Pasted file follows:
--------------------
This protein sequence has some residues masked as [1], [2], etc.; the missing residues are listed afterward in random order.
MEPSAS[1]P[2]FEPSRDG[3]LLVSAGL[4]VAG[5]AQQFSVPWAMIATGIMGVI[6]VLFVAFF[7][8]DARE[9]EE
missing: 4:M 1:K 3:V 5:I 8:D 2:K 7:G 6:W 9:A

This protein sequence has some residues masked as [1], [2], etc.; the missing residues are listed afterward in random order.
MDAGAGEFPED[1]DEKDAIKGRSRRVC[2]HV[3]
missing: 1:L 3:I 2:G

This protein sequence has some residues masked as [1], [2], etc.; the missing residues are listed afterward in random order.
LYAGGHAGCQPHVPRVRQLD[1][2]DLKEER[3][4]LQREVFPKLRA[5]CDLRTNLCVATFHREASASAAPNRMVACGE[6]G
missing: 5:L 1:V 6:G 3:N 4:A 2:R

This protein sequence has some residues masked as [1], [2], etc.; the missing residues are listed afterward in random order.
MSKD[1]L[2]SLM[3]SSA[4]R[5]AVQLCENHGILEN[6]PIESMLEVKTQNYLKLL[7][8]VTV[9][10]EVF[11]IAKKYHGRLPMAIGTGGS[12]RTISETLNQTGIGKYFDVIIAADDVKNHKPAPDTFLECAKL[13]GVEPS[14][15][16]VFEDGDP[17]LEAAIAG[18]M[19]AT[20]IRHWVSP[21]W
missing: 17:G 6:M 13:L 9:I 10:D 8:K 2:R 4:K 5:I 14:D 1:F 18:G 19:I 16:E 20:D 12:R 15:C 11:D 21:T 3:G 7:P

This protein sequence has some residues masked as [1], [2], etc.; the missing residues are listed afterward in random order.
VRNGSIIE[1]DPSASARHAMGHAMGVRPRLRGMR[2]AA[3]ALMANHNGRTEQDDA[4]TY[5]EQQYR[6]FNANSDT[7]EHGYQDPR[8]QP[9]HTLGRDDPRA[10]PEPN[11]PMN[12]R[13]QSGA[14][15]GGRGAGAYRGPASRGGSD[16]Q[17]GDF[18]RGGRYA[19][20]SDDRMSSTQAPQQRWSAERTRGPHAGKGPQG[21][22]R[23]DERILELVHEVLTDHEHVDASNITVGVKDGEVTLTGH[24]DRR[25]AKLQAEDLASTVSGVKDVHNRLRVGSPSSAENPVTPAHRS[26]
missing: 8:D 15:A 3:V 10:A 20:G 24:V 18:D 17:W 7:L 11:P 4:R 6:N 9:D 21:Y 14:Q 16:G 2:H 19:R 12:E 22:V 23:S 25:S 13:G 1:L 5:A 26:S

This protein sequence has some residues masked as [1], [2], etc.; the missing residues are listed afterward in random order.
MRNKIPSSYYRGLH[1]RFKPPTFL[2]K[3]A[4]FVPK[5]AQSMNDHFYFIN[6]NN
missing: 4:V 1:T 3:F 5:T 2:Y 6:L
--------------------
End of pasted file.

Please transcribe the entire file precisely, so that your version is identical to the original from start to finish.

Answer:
This protein sequence has some residues masked as [1], [2], etc.; the missing residues are listed afterward in random order.
MEPSAS[1]P[2]FEPSRDG[3]LLVSAGL[4]VAG[5]AQQFSVPWAMIATGIMGVI[6]VLFVAFF[7][8]DARE[9]EE
missing: 4:M 1:K 3:V 5:I 8:D 2:K 7:G 6:W 9:A

This protein sequence has some residues masked as [1], [2], etc.; the missing residues are listed afterward in random order.
MDAGAGEFPED[1]DEKDAIKGRSRRVC[2]HV[3]
missing: 1:L 3:I 2:G

This protein sequence has some residues masked as [1], [2], etc.; the missing residues are listed afterward in random order.
LYAGGHAGCQPHVPRVRQLD[1][2]DLKEER[3][4]LQREVFPKLRA[5]CDLRTNLCVATFHREASASAAPNRMVACGE[6]G
missing: 5:L 1:V 6:G 3:N 4:A 2:R

This protein sequence has some residues masked as [1], [2], etc.; the missing residues are listed afterward in random order.
MSKD[1]L[2]SLM[3]SSA[4]R[5]AVQLCENHGILEN[6]PIESMLEVKTQNYLKLL[7][8]VTV[9][10]EVF[11]IAKKYHGRLPMAIGTGGS[12]RTISETLNQTGIGKYFDVIIAADDVKNHKPAPDTFLECAKL[13]GVEPS[14][15][16]VFEDGDP[17]LEAAIAG[18]M[19]AT[20]IRHWVSP[21]W
missing: 17:G 6:M 13:L 9:I 10:D 8:K 2:R 4:K 5:I 14:D 1:F 18:G 19:I 16:E 20:D 12:R 15:C 11:D 21:T 3:G 7:P

This protein sequence has some residues masked as [1], [2], etc.; the missing residues are listed afterward in random order.
VRNGSIIE[1]DPSASARHAMGHAMGVRPRLRGMR[2]AA[3]ALMANHNGRTEQDDA[4]TY[5]EQQYR[6]FNANSDT[7]EHGYQDPR[8]QP[9]HTLGRDDPRA[10]PEPN[11]PMN[12]R[13]QSGA[14][15]GGRGAGAYRGPASRGGSD[16]Q[17]GDF[18]RGGRYA[19][20]SDDRMSSTQAPQQRWSAERTRGPHAGKGPQG[21][22]R[23]DERILELVHEVLTDHEHVDASNITVGVKDGEVTLTGH[24]DRR[25]AKLQAEDLASTVSGVKDVHNRLRVGSPSSAENPVTPAHRS[26]
missing: 8:D 15:A 3:V 10:A 20:G 24:V 18:D 17:W 7:L 11:P 4:R 6:N 9:D 21:Y 14:Q 16:G 2:H 19:R 12:E 22:V 23:S 25:S 13:G 1:L 5:A 26:S

This protein sequence has some residues masked as [1], [2], etc.; the missing residues are listed afterward in random order.
MRNKIPSSYYRGLH[1]RFKPPTFL[2]K[3]A[4]FVPK[5]AQSMNDHFYFIN[6]NN
missing: 4:V 1:T 3:F 5:T 2:Y 6:L